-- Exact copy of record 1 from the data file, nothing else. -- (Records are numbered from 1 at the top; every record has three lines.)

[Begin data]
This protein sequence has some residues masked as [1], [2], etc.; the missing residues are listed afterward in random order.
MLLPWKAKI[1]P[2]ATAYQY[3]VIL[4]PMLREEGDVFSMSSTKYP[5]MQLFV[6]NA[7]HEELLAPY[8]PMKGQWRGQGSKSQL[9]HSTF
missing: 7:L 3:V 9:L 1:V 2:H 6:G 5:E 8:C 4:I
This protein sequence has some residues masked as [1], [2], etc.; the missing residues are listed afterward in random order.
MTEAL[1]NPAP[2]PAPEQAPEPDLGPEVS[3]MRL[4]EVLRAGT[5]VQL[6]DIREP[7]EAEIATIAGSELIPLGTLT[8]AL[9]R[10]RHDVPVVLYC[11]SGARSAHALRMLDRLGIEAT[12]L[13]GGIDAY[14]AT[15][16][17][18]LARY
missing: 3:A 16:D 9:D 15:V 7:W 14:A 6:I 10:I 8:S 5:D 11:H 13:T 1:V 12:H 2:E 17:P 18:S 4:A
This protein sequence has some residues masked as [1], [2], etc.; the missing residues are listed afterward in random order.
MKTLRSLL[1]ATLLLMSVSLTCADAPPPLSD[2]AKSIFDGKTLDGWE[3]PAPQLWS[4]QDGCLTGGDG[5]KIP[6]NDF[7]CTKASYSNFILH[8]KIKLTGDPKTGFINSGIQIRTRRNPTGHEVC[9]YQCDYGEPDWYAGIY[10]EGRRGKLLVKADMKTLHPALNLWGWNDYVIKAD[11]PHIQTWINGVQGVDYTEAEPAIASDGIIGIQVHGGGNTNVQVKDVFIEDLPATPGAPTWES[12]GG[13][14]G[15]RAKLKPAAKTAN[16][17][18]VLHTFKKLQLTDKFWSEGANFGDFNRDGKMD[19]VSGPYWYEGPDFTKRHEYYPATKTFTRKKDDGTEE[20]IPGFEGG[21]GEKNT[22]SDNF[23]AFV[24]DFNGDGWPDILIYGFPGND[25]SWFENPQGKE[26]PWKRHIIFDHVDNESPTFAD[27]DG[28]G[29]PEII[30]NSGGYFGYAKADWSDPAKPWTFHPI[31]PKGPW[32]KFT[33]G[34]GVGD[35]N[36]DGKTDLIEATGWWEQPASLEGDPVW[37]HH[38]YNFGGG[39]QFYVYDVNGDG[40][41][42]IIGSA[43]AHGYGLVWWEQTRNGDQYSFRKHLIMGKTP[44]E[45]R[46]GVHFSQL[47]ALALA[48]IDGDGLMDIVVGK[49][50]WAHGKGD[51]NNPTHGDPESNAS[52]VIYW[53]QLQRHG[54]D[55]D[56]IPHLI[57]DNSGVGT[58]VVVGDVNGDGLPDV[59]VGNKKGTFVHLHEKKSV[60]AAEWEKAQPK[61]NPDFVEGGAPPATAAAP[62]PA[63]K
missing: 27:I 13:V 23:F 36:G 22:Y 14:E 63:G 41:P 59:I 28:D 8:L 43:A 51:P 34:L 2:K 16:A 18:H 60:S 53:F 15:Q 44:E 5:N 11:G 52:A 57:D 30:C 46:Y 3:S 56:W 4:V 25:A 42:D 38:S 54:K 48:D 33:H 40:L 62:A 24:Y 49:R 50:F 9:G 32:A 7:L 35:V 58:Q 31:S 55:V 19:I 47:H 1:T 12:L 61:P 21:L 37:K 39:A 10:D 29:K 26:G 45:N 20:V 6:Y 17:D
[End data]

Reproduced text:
This protein sequence has some residues masked as [1], [2], etc.; the missing residues are listed afterward in random order.
MLLPWKAKI[1]P[2]ATAYQY[3]VIL[4]PMLREEGDVFSMSSTKYP[5]MQLFV[6]NA[7]HEELLAPY[8]PMKGQWRGQGSKSQL[9]HSTF
missing: 7:L 3:V 9:L 1:V 2:H 6:G 5:E 8:C 4:I